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Bangladesh is marking 50 years since the end of the war that created the country

People gather to pay their respects at the 1971 independence war martyrs national memorial to celebrate the 50th Victory Day, which marks the end of a nine-month war of independence from Pakistan, in Savar, Bangladesh, on Thursday.
Munir Uz Zaman
/
AFP via Getty Images
People gather to pay their respects at the 1971 independence war martyrs national memorial to celebrate the 50th Victory Day, which marks the end of a nine-month war of independence from Pakistan, in Savar, Bangladesh, on Thursday.

Updated December 16, 2021 at 11:11 AM ET

MUMBAI, India — Government buildings in Bangladesh's capital Dhaka lit up in the colors of their national flag Thursday, as part of celebrations and memorials across the country on the 50th anniversary of its birth.

President M. Abdul Hamid inspected troops in the morning at a military parade. And he joined Prime Minister Sheikh Hasina to lay wreaths at a national memorial to those killed in the country's liberation war.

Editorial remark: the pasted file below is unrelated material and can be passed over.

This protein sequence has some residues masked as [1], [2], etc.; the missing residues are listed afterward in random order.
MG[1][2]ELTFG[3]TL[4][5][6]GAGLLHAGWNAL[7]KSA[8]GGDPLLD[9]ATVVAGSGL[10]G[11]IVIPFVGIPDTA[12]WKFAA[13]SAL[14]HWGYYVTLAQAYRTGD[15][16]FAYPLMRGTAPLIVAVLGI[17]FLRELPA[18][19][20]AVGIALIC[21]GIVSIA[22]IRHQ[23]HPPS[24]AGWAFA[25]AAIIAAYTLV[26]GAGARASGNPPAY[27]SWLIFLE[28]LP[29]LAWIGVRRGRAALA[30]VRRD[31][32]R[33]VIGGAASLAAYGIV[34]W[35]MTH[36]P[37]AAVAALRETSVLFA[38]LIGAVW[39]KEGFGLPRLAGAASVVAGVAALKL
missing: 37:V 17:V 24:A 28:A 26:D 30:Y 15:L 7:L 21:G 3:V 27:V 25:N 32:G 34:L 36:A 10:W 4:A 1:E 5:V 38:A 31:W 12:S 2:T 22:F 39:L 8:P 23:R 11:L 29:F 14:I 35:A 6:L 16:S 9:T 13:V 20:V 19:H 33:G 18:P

Bangladesh was created on Dec. 16, 1971, in what was previously called East Pakistan. Up to 3 million people died in a nine-month war that ended that day with Pakistan's surrender.

But the fledgling country was beset by disease and poverty. Up to 10 million people became refugees.

What a difference 50 years makes.

In the half-century since its creation, Bangladesh has made a remarkable turnaround: Life expectancy has gone from 46 years to 72. Infant mortality has declined from nearly 150 deaths per1,000birthsto 26. The International Monetary Fund says Bangladesh's gross domestic product is on track to soon exceed that of Denmark and Singapore.

"It is definitely a success story, how much we have progressed," says Farria Naeem, a Dhaka-based economist with the International Growth Centre.

Bangladesh has come far in the 50 years since its birth, but now climate change threatens its next half-century.


A version of this story originally appeared in the Morning Edition live blog.

Copyright 2023 NPR. To see more, visit https://www.npr.org.

Lauren Frayer covers India for NPR News. In June 2018, she opened a new NPR bureau in India's biggest city, its financial center, and the heart of Bollywood—Mumbai.